secondary schools in Minnesota. However, this overall increase masked some important inequalities. Schools that enrolled almost entirely white students in 2001 experienced large increases in PA at the school level, from 60.1% in 2001 to 67.5% in 2010. This finding is consistent with the overall increase in

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Moshe Semyonov

This paper challenges the popular argument that sport is an effective channel for upward mobility, especially for ethnic minorities. My study of retired professional soccer players in Israel establishes the following findings: First, members of the subordinate ethnic group are disadvantaged in attainment of status not only in schools and labor markets but also in and via sport. Second, a professional career in sport does not intervene between background variables and later occupational attainment. Third, both ethnicity and educational level are the most significant determinants of postretirement occupational attainment; higher education and higher ethnic status improve opportunities for later occupational success. On the basis of these findings it is suggested that the same rules of inequality that push individuals to seek alternative routes of mobility, such as professional sport, continue to operate in and beyond sport.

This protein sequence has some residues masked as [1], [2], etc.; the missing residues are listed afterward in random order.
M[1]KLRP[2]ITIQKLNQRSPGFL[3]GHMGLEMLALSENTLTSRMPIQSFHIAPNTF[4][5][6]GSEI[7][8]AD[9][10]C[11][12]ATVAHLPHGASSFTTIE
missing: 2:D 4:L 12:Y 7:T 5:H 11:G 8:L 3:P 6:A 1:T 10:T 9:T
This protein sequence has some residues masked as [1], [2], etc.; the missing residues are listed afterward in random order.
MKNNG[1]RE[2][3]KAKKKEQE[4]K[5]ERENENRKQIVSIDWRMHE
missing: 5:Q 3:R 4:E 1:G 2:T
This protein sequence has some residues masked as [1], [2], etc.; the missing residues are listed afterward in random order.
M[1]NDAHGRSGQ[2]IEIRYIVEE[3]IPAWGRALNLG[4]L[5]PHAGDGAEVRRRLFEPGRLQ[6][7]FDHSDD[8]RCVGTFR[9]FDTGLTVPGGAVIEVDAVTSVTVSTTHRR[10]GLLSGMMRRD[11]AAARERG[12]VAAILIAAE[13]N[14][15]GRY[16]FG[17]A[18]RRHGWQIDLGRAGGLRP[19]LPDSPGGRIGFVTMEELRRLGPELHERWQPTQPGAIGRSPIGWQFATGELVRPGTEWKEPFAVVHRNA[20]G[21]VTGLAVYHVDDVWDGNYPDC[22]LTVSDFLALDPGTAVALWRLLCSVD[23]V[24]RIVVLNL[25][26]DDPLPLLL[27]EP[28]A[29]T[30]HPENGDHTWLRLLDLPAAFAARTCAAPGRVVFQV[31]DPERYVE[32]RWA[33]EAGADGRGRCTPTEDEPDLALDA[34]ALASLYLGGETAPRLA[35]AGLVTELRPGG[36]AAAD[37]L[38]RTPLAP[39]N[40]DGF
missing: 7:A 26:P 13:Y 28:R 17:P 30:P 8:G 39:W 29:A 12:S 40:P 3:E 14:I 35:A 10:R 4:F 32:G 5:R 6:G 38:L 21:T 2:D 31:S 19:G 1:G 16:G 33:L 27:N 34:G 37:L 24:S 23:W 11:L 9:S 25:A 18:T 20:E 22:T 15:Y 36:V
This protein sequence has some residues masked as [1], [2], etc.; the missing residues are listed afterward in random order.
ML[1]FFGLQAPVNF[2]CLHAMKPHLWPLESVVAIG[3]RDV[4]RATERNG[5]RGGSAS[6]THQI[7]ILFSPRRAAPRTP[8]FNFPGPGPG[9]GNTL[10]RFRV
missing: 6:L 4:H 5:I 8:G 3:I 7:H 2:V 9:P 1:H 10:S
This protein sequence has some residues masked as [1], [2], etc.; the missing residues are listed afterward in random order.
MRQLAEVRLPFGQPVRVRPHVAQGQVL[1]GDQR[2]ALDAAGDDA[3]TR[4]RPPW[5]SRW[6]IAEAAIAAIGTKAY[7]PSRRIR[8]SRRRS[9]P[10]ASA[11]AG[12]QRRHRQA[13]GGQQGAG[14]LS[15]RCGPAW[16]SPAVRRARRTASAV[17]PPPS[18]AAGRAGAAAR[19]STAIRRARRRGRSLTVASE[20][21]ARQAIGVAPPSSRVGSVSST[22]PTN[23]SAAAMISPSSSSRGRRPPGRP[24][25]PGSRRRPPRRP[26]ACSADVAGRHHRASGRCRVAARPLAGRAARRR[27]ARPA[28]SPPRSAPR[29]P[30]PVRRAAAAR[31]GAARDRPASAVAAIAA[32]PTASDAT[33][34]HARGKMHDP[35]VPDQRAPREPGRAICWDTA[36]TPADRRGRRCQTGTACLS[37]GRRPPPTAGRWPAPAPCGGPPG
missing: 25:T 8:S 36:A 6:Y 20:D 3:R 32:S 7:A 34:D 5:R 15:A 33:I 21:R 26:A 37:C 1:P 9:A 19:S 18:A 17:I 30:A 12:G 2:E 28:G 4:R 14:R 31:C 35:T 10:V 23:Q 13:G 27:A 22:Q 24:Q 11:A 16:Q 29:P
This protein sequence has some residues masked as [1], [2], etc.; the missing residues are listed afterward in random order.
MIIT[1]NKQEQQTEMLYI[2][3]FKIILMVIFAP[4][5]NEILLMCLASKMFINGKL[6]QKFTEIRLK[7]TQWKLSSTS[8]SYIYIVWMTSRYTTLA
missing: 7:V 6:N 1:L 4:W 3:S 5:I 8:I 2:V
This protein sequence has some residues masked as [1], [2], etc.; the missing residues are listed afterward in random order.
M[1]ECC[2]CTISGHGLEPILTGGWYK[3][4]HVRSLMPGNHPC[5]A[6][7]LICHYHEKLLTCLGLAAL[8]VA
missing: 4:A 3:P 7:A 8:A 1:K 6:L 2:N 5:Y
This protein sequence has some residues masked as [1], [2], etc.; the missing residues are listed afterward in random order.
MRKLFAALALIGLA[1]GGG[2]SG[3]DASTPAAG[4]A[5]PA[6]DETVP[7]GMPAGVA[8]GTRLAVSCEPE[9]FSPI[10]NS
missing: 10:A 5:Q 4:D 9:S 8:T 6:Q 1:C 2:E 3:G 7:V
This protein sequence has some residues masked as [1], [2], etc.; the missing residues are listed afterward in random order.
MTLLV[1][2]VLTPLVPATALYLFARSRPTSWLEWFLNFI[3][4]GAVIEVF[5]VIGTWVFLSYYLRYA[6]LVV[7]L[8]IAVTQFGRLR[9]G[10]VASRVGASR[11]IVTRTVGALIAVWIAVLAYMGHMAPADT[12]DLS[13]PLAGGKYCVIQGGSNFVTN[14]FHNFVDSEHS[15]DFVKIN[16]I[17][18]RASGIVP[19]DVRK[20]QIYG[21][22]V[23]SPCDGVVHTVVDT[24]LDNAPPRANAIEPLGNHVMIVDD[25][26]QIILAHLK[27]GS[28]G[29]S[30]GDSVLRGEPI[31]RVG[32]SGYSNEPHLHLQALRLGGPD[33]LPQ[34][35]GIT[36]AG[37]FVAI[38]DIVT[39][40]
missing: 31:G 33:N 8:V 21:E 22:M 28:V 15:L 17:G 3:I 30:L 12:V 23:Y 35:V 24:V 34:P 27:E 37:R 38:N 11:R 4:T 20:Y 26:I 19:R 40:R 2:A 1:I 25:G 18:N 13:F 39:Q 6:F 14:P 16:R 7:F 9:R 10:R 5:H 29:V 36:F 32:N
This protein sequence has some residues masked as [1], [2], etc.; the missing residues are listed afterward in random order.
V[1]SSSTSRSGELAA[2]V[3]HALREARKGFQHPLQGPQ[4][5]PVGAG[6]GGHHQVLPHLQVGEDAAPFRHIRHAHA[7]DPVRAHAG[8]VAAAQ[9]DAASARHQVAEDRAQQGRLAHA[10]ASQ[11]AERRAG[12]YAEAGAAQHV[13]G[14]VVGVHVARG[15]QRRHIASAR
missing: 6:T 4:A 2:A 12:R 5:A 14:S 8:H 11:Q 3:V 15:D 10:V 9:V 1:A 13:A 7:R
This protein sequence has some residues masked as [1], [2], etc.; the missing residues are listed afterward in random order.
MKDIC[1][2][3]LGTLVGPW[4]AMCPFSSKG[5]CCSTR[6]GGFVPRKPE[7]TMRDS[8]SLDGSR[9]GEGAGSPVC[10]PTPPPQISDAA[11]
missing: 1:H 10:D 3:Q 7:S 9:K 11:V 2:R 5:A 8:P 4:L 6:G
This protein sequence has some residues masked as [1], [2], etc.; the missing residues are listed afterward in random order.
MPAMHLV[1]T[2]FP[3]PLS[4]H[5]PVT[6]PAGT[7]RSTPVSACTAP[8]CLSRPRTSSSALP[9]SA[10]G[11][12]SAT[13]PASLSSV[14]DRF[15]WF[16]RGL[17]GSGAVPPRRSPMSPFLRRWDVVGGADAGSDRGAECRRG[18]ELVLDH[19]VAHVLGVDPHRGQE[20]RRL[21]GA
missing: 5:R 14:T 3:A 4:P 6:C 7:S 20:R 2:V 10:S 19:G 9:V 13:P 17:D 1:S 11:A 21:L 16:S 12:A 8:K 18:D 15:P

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Michael Mutz and Marlena van Munster

but some scholars also used indicators for urbanization, safety, political stability, government quality, or income inequality. 10 , 11 , 14 , 15 Moreover, country variations regarding the gender difference in sports activity have been related to general patterns of gender empowerment and inequality

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Douglas E. Foley